In 2004, during the course of restoration work on the Josiah Stowell home, the Afton, NY town historian, Charlie Decker, asked if we would be interested in seeing the Joseph Knight Sr. farmhouse. Of course we were interested, but a little skeptical as to the surety of his claim regarding its authenticity. Charlie commented, with some indignation, “it’s the Joseph Knight House today and it was the Joseph Knight home when it was built. I know it, my father knew it, my grandfather knew it and my great grandfather knew it. It’s always been the Joseph Knight home”. Since then we have procured provenance documentation that verifies his claim.
We first drove by the farmhouse during the summer of 2004. It was deserted, overgrown with tall weeds and very shabby in appearance. We made a collective decision right then that somehow or someway we should purchase the property. After researching ownership and legal status of the property, we found the foreclosing mortgage broker in Hoboken, NJ. An offer was tendered which the broker accepted. In accordance with New York state law we then had to wait a year to take legal possession of the property.
We commenced the cleanup and restoration work in August of 2005 and have been working on it ever since. The site is approximately 9 acres in size, (700' fronting the Susquehanna River), a small pond and the house with its several more modern additions.
Originally we planned on a simple renovation, as opposed to restoration, for the enjoyment of our re1spective families as a vacation home, but that changed during the length of time it took to kneel in a dedicatory prayer. We were moved by the Spirit, knowing that we had been directed, or more precisely called as stewards to restore and preserve the home for the enjoyment, education and spiritual quickening of the membership of the Church, and hopefully the contiguous communities residents.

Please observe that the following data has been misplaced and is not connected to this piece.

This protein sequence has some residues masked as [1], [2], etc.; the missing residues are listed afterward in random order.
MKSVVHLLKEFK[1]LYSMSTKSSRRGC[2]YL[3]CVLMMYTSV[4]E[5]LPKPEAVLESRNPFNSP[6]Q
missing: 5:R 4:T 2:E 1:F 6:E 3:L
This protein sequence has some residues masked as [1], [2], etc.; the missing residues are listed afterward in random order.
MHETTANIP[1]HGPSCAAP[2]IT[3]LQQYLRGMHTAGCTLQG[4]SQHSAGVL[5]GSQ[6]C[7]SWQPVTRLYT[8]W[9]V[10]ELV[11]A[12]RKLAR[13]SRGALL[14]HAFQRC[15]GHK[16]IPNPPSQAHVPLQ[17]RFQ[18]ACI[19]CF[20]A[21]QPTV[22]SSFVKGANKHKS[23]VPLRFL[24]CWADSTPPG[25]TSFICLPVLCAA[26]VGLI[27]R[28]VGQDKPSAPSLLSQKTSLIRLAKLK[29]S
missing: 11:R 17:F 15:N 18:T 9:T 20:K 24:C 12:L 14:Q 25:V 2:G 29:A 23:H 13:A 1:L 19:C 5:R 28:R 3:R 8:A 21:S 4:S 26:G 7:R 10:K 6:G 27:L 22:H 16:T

In 2010 we changed the ownership from our personal names to the Colesville Branch Restoration LLC, an Arizona Corporation. In 2012 we incorporated as a non-profit Arizona corporation and subsequently received 501(c)(3) status from the IRS . The joy we have received in seeing the spiritual transformation of the Saints in the area and the softening of hearts of many nearby neighbors has been gratifying beyond words.
We appreciate the interest and kindness shown by so many people; those who have contributed financial support and those who have taken the time to labor in the restoration.
One particular event is worthy of recounting. In November of 2012, this writer was working alone in the house. We had previously discovered a window that had been covered with sheet-rock on the inside and vinyl siding outside. The window happened to be one of three original windows in the home. It came out easily and was set aside so that the vinyl siding could be more easily removed and the rotted window-casing repaired. In attempting to put the window back in its now repaired casing it became jammed and the window ended up in a rigid trapezoid. The harder I tried, the more rigid it became. Fearful that prying or forcing the window might break or damage it, I took it out and laid it on the floor where it balanced on two opposing corners, out of square and out of plumb. "I turned my back to pick up a wide blade chisel so that I might carefully work the frame when I heard a sound. Turning around I found the window in a perfect rectangle on the floor, each window sash in its own track and in perfect form. My first inclination was bewilderment, even shock, then a perfect understanding immersed my soul and I understood that this was a 'tender mercy', someone was watching who cared."